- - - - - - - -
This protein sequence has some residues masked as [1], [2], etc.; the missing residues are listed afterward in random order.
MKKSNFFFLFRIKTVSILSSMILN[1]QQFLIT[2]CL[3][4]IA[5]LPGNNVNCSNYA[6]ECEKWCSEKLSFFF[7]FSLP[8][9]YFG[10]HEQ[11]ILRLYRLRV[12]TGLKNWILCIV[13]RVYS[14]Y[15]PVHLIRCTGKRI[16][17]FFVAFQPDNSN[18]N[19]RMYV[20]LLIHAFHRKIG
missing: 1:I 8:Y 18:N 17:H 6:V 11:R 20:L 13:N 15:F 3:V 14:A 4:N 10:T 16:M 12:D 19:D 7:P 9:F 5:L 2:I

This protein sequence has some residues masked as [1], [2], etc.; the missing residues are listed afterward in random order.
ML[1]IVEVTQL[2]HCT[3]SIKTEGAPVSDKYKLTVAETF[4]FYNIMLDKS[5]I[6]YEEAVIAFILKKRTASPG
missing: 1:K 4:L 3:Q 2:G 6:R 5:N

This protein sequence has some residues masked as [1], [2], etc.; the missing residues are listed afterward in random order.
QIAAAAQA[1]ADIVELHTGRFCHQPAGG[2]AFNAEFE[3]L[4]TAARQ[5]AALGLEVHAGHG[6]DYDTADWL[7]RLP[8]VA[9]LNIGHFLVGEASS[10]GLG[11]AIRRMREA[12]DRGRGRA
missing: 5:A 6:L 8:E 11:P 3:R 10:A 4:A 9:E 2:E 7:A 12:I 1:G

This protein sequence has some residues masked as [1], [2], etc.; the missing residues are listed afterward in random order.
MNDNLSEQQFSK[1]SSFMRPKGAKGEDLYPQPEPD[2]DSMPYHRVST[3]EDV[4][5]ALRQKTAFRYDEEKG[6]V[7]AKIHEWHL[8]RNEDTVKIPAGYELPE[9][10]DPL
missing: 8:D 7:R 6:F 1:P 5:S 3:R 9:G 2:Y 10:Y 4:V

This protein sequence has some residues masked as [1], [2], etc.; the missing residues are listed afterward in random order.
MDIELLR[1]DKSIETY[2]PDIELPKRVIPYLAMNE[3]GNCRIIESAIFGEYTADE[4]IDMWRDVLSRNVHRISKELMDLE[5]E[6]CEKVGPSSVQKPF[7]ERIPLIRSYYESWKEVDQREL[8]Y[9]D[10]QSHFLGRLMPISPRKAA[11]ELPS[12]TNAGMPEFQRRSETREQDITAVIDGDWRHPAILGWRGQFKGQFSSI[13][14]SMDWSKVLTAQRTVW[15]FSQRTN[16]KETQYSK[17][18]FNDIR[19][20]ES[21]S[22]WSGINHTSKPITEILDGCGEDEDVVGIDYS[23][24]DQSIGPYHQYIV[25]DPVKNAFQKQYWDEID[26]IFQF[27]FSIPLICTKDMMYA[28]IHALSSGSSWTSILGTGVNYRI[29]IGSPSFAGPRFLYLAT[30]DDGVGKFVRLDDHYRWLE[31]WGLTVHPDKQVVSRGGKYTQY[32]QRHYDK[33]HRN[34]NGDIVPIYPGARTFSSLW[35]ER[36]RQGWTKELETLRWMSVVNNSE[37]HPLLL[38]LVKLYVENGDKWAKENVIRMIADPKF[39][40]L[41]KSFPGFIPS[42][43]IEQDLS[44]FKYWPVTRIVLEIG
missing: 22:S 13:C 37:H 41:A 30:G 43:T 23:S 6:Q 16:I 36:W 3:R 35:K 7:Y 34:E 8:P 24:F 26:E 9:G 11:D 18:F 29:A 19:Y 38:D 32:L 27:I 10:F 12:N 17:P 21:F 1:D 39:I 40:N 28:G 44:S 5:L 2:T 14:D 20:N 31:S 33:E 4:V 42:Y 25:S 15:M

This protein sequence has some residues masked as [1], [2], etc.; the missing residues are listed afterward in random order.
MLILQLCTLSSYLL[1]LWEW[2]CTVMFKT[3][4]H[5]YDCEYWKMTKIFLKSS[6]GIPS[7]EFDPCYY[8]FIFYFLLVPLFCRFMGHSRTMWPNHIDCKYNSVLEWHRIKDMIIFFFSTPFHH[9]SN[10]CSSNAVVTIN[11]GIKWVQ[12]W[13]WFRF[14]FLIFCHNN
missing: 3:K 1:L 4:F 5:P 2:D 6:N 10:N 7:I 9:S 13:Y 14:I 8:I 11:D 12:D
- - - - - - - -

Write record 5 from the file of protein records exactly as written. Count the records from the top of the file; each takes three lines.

This protein sequence has some residues masked as [1], [2], etc.; the missing residues are listed afterward in random order.
MDIELLR[1]DKSIETY[2]PDIELPKRVIPYLAMNE[3]GNCRIIESAIFGEYTADE[4]IDMWRDVLSRNVHRISKELMDLE[5]E[6]CEKVGPSSVQKPF[7]ERIPLIRSYYESWKEVDQREL[8]Y[9]D[10]QSHFLGRLMPISPRKAA[11]ELPS[12]TNAGMPEFQRRSETREQDITAVIDGDWRHPAILGWRGQFKGQFSSI[13][14]SMDWSKVLTAQRTVW[15]FSQRTN[16]KETQYSK[17][18]FNDIR[19][20]ES[21]S[22]WSGINHTSKPITEILDGCGEDEDVVGIDYS[23][24]DQSIGPYHQYIV[25]DPVKNAFQKQYWDEID[26]IFQF[27]FSIPLICTKDMMYA[28]IHALSSGSSWTSILGTGVNYRI[29]IGSPSFAGPRFLYLAT[30]DDGVGKFVRLDDHYRWLE[31]WGLTVHPDKQVVSRGGKYTQY[32]QRHYDK[33]HRN[34]NGDIVPIYPGARTFSSLW[35]ER[36]RQGWTKELETLRWMSVVNNSE[37]HPLLL[38]LVKLYVENGDKWAKENVIRMIADPKF[39][40]L[41]KSFPGFIPS[42][43]IEQDLS[44]FKYWPVTRIVLEIG
missing: 22:S 13:C 37:H 41:A 30:G 43:T 23:S 6:Q 16:I 36:W 3:R 35:K 7:Y 34:E 8:P 24:F 26:E 9:G 11:D 18:F 29:A 19:Y 38:D 32:L 27:I 10:F 12:N 17:P 21:F 1:D 39:I 40:N 28:G 44:S 5:L 2:T 14:D 20:N 31:S 33:E 4:V 42:Y 25:S 15:M